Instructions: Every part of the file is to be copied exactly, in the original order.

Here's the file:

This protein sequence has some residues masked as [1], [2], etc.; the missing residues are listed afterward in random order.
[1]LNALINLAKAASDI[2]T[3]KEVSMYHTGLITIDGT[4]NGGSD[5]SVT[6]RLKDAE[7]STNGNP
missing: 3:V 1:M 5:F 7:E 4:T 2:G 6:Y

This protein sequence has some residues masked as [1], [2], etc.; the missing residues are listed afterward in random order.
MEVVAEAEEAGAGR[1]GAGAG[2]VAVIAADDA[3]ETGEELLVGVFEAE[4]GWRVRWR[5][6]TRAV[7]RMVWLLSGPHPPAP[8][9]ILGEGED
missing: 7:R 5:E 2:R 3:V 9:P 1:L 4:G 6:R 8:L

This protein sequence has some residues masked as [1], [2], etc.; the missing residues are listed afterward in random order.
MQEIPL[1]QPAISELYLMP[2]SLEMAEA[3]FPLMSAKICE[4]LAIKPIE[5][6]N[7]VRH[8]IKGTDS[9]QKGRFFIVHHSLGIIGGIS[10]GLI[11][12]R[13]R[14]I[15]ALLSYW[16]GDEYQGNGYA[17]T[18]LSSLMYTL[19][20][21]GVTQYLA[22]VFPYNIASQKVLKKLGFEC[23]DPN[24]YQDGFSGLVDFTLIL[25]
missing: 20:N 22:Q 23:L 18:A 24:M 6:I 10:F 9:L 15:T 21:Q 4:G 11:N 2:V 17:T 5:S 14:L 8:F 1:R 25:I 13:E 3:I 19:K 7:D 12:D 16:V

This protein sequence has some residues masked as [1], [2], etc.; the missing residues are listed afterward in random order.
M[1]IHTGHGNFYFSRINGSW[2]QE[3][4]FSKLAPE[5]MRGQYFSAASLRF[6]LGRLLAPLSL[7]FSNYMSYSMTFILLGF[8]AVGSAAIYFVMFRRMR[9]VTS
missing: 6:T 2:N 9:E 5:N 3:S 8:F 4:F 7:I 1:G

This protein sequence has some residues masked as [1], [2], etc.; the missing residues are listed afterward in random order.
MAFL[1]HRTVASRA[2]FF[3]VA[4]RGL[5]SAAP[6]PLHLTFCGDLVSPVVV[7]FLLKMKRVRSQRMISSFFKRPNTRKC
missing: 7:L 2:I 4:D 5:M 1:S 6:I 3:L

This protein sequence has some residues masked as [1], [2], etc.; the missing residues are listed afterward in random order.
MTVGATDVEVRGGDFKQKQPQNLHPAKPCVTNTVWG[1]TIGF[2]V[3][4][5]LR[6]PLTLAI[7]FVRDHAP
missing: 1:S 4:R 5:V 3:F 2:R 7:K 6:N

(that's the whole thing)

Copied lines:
This protein sequence has some residues masked as [1], [2], etc.; the missing residues are listed afterward in random order.
[1]LNALINLAKAASDI[2]T[3]KEVSMYHTGLITIDGT[4]NGGSD[5]SVT[6]RLKDAE[7]STNGNP
missing: 3:V 1:M 5:F 7:E 4:T 2:G 6:Y

This protein sequence has some residues masked as [1], [2], etc.; the missing residues are listed afterward in random order.
MEVVAEAEEAGAGR[1]GAGAG[2]VAVIAADDA[3]ETGEELLVGVFEAE[4]GWRVRWR[5][6]TRAV[7]RMVWLLSGPHPPAP[8][9]ILGEGED
missing: 7:R 5:E 2:R 3:V 9:P 1:L 4:G 6:R 8:L

This protein sequence has some residues masked as [1], [2], etc.; the missing residues are listed afterward in random order.
MQEIPL[1]QPAISELYLMP[2]SLEMAEA[3]FPLMSAKICE[4]LAIKPIE[5][6]N[7]VRH[8]IKGTDS[9]QKGRFFIVHHSLGIIGGIS[10]GLI[11][12]R[13]R[14]I[15]ALLSYW[16]GDEYQGNGYA[17]T[18]LSSLMYTL[19][20][21]GVTQYLA[22]VFPYNIASQKVLKKLGFEC[23]DPN[24]YQDGFSGLVDFTLIL[25]
missing: 20:N 22:Q 23:L 18:A 24:M 6:I 10:F 9:L 15:T 21:Q 4:G 11:N 2:V 17:T 5:S 14:L 8:F 1:R 25:I 13:E 3:I 19:K 7:D 12:D 16:V

This protein sequence has some residues masked as [1], [2], etc.; the missing residues are listed afterward in random order.
M[1]IHTGHGNFYFSRINGSW[2]QE[3][4]FSKLAPE[5]MRGQYFSAASLRF[6]LGRLLAPLSL[7]FSNYMSYSMTFILLGF[8]AVGSAAIYFVMFRRMR[9]VTS
missing: 6:T 2:N 9:E 5:N 3:S 8:F 4:F 7:I 1:G

This protein sequence has some residues masked as [1], [2], etc.; the missing residues are listed afterward in random order.
MAFL[1]HRTVASRA[2]FF[3]VA[4]RGL[5]SAAP[6]PLHLTFCGDLVSPVVV[7]FLLKMKRVRSQRMISSFFKRPNTRKC
missing: 7:L 2:I 4:D 5:M 1:S 6:I 3:L

This protein sequence has some residues masked as [1], [2], etc.; the missing residues are listed afterward in random order.
MTVGATDVEVRGGDFKQKQPQNLHPAKPCVTNTVWG[1]TIGF[2]V[3][4][5]LR[6]PLTLAI[7]FVRDHAP
missing: 1:S 4:R 5:V 3:F 2:R 7:K 6:N